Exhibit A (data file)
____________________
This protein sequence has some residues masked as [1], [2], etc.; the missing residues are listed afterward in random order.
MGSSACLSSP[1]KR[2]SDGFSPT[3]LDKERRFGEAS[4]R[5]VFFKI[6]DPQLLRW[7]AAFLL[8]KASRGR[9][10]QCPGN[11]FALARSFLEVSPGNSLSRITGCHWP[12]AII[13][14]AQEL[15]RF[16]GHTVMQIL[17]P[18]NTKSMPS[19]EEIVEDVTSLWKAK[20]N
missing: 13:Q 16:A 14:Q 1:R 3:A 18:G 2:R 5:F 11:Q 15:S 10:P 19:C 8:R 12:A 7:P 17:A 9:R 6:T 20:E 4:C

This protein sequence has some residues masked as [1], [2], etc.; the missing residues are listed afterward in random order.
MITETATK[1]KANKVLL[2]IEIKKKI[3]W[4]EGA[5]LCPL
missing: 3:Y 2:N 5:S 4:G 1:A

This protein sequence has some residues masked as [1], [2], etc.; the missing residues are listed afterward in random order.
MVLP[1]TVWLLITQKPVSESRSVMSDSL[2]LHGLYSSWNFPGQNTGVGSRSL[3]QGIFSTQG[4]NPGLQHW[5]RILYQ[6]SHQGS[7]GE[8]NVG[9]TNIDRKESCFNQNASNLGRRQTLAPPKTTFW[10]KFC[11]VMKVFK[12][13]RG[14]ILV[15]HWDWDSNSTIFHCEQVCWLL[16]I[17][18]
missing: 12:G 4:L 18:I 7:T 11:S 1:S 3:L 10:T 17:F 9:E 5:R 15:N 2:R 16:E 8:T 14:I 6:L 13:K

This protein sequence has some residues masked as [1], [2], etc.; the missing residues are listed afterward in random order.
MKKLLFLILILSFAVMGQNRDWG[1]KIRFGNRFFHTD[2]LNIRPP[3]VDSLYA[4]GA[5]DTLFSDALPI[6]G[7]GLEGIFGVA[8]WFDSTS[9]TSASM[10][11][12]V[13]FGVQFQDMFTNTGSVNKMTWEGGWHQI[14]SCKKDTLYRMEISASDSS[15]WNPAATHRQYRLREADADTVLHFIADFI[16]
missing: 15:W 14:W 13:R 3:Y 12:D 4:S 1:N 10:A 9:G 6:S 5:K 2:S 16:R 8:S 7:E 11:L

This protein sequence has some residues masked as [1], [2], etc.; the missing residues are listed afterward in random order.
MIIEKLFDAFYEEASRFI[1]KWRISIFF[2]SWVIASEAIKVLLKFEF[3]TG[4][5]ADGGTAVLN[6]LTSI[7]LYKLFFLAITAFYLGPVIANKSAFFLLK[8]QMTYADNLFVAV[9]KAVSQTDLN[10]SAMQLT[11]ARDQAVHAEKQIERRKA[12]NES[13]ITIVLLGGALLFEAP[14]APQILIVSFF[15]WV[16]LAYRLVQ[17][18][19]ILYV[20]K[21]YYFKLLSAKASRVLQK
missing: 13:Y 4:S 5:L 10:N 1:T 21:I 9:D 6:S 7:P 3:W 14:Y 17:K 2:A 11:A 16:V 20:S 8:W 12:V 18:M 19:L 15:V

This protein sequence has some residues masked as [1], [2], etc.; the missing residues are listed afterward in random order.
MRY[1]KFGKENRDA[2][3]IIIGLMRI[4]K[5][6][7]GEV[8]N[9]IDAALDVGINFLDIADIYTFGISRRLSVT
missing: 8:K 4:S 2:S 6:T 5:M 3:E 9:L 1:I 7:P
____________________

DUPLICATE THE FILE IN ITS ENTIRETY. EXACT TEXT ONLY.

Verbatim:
This protein sequence has some residues masked as [1], [2], etc.; the missing residues are listed afterward in random order.
MGSSACLSSP[1]KR[2]SDGFSPT[3]LDKERRFGEAS[4]R[5]VFFKI[6]DPQLLRW[7]AAFLL[8]KASRGR[9][10]QCPGN[11]FALARSFLEVSPGNSLSRITGCHWP[12]AII[13][14]AQEL[15]RF[16]GHTVMQIL[17]P[18]NTKSMPS[19]EEIVEDVTSLWKAK[20]N
missing: 13:Q 16:A 14:Q 1:R 3:A 18:G 2:R 5:F 11:Q 15:S 10:P 19:C 8:R 12:A 7:P 17:A 9:R 6:T 20:E 4:C

This protein sequence has some residues masked as [1], [2], etc.; the missing residues are listed afterward in random order.
MITETATK[1]KANKVLL[2]IEIKKKI[3]W[4]EGA[5]LCPL
missing: 3:Y 2:N 5:S 4:G 1:A

This protein sequence has some residues masked as [1], [2], etc.; the missing residues are listed afterward in random order.
MVLP[1]TVWLLITQKPVSESRSVMSDSL[2]LHGLYSSWNFPGQNTGVGSRSL[3]QGIFSTQG[4]NPGLQHW[5]RILYQ[6]SHQGS[7]GE[8]NVG[9]TNIDRKESCFNQNASNLGRRQTLAPPKTTFW[10]KFC[11]VMKVFK[12][13]RG[14]ILV[15]HWDWDSNSTIFHCEQVCWLL[16]I[17][18]
missing: 12:G 4:L 18:I 7:T 11:S 1:S 3:L 10:T 17:F 9:E 5:R 15:N 2:R 16:E 8:T 14:I 6:L 13:K

This protein sequence has some residues masked as [1], [2], etc.; the missing residues are listed afterward in random order.
MKKLLFLILILSFAVMGQNRDWG[1]KIRFGNRFFHTD[2]LNIRPP[3]VDSLYA[4]GA[5]DTLFSDALPI[6]G[7]GLEGIFGVA[8]WFDSTS[9]TSASM[10][11][12]V[13]FGVQFQDMFTNTGSVNKMTWEGGWHQI[14]SCKKDTLYRMEISASDSS[15]WNPAATHRQYRLREADADTVLHFIADFI[16]
missing: 15:W 14:W 13:R 3:Y 12:D 4:S 1:N 10:A 9:G 6:S 5:K 2:S 16:R 8:S 7:E 11:L

This protein sequence has some residues masked as [1], [2], etc.; the missing residues are listed afterward in random order.
MIIEKLFDAFYEEASRFI[1]KWRISIFF[2]SWVIASEAIKVLLKFEF[3]TG[4][5]ADGGTAVLN[6]LTSI[7]LYKLFFLAITAFYLGPVIANKSAFFLLK[8]QMTYADNLFVAV[9]KAVSQTDLN[10]SAMQLT[11]ARDQAVHAEKQIERRKA[12]NES[13]ITIVLLGGALLFEAP[14]APQILIVSFF[15]WV[16]LAYRLVQ[17][18][19]ILYV[20]K[21]YYFKLLSAKASRVLQK
missing: 13:Y 4:S 5:L 10:N 1:T 21:I 9:D 6:S 7:P 3:W 14:Y 17:K 2:A 11:A 16:V 20:S 8:W 12:V 18:M 19:L 15:V

This protein sequence has some residues masked as [1], [2], etc.; the missing residues are listed afterward in random order.
MRY[1]KFGKENRDA[2][3]IIIGLMRI[4]K[5][6][7]GEV[8]N[9]IDAALDVGINFLDIADIYTFGISRRLSVT
missing: 8:K 4:S 2:S 6:T 5:M 3:E 9:L 1:I 7:P